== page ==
Pancreas transplantation10 is still a useful treatment for some patients; however, it might not be an optimal option for all patients. Transplant of islet cells is an option, safer than transplantation, but still an invasive procedure.10 Finally, embryonic stem cells are still in the research phase due to costs and standardization concerns.10 These options are viable, but they should probably be used in patients with extreme disease progression or reserved as a last resort.
Adjunct therapies may be necessary to help better manage glucose levels and optimize insulin therapy,12 thereby reducing T1D complications, preserving beta cells, and improving insulin secretion.10 There is ongoing research for alternative treatments for continuous glycemic control and for slowing down the damage caused by T1D.10 Studies have looked at the use of immunosuppressive agents, including cyclosporine, prednisone, and azathioprine, for initiating the remission of T1D.4 Results suggest the preservation of residual beta cells, with adjunct immunosuppressants, was able to produce sufficient insulin and subsequently improve glycated hemoglobin. However, when treatment ended, T1D rapidly relapsed.4,10 The big concern with using immunosuppressive agents is the toxicity associated with their use.4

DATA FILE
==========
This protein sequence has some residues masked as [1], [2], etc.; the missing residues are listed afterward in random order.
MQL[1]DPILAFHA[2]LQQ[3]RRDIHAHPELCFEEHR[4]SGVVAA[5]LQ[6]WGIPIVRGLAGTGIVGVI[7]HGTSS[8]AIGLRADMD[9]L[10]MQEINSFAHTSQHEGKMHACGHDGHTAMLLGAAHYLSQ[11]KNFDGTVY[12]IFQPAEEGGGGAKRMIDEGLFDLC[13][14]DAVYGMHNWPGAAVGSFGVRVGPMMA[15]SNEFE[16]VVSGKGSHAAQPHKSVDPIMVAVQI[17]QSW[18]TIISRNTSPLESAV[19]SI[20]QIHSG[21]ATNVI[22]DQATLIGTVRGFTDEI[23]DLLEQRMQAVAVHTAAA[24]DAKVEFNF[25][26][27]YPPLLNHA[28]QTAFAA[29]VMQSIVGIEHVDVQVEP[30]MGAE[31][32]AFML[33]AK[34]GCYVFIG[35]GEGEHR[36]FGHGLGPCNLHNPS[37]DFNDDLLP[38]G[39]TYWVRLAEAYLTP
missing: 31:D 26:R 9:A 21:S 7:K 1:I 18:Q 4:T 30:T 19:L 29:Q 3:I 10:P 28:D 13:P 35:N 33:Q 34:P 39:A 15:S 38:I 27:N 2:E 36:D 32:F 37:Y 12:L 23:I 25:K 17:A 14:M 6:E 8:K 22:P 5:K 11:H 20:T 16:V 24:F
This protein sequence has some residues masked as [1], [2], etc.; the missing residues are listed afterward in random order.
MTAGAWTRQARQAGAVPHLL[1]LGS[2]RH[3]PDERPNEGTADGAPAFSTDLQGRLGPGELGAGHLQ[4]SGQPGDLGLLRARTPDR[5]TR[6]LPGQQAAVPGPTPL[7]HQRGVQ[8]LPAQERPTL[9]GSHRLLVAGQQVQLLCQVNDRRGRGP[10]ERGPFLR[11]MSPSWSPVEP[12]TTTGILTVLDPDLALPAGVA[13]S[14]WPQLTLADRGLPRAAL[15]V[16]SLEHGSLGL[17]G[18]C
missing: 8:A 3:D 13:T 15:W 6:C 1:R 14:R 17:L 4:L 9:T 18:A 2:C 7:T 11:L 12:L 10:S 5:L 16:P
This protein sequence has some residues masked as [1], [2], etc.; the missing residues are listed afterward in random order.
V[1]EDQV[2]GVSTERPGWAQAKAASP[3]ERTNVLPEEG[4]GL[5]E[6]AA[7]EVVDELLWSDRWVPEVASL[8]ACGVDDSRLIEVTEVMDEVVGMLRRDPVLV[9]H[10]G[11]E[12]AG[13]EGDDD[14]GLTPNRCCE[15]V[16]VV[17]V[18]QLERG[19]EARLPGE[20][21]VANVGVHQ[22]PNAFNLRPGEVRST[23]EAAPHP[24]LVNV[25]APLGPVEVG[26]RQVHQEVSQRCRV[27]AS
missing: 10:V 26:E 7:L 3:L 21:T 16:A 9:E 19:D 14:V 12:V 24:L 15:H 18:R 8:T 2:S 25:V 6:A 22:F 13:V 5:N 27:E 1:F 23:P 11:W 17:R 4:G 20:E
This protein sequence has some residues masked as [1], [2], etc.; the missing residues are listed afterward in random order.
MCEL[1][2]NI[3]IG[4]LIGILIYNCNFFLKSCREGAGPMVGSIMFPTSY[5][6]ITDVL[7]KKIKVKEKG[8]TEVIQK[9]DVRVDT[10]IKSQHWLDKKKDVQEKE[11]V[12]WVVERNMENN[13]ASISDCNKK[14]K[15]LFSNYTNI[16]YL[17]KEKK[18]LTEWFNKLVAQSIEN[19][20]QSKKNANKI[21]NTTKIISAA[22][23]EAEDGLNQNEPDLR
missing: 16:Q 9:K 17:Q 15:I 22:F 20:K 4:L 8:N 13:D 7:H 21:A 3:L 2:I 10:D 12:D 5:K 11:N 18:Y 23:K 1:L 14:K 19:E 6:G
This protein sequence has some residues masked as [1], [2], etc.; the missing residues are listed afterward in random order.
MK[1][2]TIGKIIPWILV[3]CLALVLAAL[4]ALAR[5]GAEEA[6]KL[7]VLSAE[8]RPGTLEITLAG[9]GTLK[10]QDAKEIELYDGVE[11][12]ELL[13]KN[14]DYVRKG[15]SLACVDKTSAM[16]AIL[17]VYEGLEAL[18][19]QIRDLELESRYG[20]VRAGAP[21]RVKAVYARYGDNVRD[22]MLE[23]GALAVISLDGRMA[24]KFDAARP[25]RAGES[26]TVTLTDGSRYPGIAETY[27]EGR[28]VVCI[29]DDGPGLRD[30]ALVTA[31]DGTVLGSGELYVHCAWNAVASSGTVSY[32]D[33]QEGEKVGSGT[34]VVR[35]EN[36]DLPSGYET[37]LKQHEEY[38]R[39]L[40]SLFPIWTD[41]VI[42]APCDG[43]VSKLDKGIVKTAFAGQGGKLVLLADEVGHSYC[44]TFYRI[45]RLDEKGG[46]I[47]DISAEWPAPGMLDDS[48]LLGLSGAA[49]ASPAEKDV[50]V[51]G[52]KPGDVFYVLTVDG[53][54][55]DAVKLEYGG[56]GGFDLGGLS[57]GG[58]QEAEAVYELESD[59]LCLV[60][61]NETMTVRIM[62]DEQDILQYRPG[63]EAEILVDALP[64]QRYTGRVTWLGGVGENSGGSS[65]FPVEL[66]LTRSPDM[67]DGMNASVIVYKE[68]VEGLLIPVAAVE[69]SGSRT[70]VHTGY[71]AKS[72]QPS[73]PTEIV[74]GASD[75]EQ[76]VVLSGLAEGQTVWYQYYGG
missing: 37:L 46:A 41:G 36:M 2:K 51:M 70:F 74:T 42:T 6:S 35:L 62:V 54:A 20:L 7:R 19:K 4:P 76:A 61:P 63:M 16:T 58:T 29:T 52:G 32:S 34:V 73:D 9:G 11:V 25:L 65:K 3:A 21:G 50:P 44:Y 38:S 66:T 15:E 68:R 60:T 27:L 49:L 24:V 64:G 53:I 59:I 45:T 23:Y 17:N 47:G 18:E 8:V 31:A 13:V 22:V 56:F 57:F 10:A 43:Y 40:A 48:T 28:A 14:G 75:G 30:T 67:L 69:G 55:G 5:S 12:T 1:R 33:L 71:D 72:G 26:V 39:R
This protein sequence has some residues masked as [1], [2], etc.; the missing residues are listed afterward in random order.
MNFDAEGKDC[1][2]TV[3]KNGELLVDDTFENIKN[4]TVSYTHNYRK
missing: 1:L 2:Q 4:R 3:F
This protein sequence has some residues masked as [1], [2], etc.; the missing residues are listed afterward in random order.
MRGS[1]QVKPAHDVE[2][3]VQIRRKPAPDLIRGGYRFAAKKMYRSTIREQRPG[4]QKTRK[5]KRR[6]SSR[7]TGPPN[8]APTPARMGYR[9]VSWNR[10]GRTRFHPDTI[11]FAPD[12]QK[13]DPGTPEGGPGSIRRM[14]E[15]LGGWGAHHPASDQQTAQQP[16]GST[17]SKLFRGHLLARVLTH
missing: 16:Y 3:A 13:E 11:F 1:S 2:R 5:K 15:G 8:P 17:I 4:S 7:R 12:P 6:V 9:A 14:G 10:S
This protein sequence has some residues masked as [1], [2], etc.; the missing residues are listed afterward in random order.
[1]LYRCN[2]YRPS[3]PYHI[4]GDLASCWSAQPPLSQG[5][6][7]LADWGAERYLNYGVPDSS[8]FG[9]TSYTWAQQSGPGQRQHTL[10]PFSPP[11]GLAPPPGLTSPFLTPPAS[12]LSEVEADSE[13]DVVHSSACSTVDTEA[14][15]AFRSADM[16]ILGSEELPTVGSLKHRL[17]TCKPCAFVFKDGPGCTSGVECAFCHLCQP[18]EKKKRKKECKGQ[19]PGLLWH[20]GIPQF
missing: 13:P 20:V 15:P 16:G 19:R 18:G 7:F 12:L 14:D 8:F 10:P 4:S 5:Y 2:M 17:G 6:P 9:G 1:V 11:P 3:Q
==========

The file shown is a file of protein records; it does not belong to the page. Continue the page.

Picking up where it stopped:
JDRF’s chief scientific officer, Richard Insel, MD, and his team are eager to work with Janssen’s DIA group to advance an innovative scientific initiative.1 Insel and JDRF are big advocates for preventive intervention; at the launch of the venture, Insel said it provides an exciting opportunity.1